$X'=X$

$Y'=\beta(Y - \frac{v}{c}N)$

$Z'=\beta(Z + \frac{v}{c}M)$
$L'=L$

$M'=\beta(M + \frac{v}{c}Z)$

$N'=\beta(N - \frac{v}{c}Y)$

where $\beta$ is the Lorentz factor

$\beta=1/\sqrt{1-\frac{v^2}{c^2}}$

The purely electric field

$(X=0,Y=Y,Z=0), (L=0,M=0,N=0)$

transforms to

$(X'=0,Y'=\beta Y,Z'=0), (L'=0,M'=0,N'=-\beta \frac{v}{c}Y)$

The magnetic field $N'=-\beta \frac{v}{c}Y$ emerges in the moving reference frame system $k$. The lower case axes notation characters are used throughout this document.

## Pure electric field

A thought experiment of an isolated system in the rest frame $K$. Two plates, $500V$ electric potential field E, the top plate is cathode, the bottom plate is anode. The plates are $d=1m$ apart. The plates dimensions are $1m\,x\,1m$, having said that they could be larger to ensure uniform field E.

Figure 1: Electric plates with 500V electric potential form a uniform pure electric field E in the plates rest reference frame system K.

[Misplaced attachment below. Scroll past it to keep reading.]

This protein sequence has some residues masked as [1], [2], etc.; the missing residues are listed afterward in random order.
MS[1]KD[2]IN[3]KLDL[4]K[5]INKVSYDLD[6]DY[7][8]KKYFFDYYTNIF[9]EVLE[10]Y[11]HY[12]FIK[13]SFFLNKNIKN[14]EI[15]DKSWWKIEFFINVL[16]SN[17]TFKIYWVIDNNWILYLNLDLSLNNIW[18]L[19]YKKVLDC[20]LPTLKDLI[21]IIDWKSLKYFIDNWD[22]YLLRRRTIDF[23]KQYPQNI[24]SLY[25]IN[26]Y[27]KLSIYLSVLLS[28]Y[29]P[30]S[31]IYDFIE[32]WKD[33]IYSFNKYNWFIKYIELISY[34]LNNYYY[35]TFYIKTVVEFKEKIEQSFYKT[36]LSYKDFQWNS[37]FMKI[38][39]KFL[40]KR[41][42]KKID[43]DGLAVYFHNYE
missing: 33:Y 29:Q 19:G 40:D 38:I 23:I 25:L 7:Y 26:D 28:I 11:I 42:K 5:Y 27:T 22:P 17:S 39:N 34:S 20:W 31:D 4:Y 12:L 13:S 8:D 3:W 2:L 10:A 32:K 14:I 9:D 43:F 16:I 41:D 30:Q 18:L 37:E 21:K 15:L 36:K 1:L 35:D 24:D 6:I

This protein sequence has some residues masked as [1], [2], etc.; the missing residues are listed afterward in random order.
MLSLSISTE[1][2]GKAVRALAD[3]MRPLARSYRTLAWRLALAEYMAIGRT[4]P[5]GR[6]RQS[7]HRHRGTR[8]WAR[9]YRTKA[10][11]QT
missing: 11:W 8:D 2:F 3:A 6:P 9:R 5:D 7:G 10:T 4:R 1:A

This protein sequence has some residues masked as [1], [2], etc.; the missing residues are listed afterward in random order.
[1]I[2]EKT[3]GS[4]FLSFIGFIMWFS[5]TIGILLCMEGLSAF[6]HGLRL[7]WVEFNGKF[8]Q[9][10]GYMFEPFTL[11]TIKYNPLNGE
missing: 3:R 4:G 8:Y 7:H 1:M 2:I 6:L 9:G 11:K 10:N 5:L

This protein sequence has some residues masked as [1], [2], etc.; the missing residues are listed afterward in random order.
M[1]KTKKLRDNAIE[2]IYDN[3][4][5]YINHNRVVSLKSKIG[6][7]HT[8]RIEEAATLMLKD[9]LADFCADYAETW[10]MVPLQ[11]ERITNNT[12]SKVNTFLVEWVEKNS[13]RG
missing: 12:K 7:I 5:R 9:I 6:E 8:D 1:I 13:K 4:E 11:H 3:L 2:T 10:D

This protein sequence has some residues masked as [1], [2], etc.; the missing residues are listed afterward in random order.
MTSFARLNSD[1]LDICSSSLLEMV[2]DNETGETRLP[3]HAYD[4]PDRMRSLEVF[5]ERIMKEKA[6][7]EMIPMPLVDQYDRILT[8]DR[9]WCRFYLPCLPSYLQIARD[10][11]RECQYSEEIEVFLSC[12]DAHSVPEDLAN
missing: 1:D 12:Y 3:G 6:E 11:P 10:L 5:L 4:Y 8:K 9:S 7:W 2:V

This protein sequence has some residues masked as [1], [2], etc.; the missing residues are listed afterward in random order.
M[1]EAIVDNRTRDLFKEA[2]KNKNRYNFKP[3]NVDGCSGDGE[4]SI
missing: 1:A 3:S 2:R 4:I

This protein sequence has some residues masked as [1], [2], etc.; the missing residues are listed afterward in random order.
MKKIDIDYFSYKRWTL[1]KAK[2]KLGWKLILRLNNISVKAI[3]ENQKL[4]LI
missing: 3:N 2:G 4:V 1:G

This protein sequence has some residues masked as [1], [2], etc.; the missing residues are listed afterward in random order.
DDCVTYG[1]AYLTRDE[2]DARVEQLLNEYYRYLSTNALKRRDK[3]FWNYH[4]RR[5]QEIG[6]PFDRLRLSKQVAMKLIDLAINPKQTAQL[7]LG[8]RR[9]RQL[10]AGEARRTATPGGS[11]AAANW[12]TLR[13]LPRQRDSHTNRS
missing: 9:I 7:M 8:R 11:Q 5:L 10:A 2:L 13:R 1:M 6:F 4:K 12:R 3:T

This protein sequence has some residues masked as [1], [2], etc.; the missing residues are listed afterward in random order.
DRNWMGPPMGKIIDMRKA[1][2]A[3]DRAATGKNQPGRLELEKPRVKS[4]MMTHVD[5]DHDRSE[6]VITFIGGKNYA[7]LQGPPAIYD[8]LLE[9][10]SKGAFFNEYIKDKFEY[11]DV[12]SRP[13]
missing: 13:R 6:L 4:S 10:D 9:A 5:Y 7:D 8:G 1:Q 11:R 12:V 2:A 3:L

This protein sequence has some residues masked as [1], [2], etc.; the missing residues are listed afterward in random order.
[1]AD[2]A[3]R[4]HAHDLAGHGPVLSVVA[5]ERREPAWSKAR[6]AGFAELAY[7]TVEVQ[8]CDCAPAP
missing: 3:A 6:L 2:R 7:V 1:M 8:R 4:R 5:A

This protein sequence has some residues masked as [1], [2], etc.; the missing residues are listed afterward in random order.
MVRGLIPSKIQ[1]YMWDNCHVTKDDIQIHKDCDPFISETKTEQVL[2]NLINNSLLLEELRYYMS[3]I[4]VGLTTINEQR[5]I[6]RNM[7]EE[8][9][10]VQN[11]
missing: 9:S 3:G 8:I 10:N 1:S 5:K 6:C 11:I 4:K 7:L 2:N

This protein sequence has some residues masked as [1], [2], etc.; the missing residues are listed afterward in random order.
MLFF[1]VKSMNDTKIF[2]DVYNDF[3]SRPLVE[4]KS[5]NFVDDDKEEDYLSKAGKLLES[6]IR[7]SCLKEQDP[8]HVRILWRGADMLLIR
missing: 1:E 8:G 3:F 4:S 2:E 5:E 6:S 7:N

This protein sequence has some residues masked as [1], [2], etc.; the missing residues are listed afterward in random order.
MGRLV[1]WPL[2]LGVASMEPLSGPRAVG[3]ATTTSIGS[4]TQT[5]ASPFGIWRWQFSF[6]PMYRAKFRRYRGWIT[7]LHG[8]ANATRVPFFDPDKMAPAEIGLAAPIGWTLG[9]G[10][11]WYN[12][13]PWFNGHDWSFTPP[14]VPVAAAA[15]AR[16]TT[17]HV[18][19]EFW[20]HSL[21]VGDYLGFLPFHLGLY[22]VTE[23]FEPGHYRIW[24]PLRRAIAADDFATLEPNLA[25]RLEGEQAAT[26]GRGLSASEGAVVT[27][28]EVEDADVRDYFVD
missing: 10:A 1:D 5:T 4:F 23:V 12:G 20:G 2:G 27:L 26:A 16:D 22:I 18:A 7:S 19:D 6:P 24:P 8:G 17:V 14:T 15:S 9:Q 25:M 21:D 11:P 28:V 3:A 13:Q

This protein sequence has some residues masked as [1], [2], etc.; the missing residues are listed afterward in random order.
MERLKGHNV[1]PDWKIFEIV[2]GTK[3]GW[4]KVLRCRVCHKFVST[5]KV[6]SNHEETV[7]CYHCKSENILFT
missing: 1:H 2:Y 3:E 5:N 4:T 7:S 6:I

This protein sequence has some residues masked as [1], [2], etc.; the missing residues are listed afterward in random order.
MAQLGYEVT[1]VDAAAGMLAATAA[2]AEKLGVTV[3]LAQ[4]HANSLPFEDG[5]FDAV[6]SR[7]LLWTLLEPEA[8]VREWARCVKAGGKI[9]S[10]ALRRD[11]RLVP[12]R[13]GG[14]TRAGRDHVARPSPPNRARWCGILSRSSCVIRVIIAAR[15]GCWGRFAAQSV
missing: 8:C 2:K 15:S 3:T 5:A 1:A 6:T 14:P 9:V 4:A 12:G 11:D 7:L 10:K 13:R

## Electric field and magnetic field

The thought experiment of the isolated system in the moving reference frame system $k$.

Figure 2: Electric plates with 500V electric potential form a uniform electric field E and a uniform magnetic field B in the moving inertial reference frame system k after Maxwell-Hertz equations transformation.

The Figure 2 shows only a couple of electric field lines for simplified view even though the electric field is stronger in the moving reference frame system $k$ compared to the rest frame reference system $K$ being multiplied by the Lorentz factor $\beta$ in the Lorentz transformation. The relative velocity $v=0.1c$ along the $x, x'$ axis leads to $\beta=1.005$. The plates undergo small Lorentz contraction.

## Electron worldline/trajectory

The thought experiment of the isolated system in the rest reference frame system $K$ consists of electron located at event $A=[0,0,0.5,0]$ of $K$ reference frame system coordinates $[t,x,y,z]$. The event $A$ is synchronized with the event $A'=[0,0,0.5,0]$ of moving $k$ reference system coordinates $[t',x',y',z']$. The electron is released from the cathode plate and being accelerated to the anode plate. The Figure 3 shows the initial events $A$ and $A'$.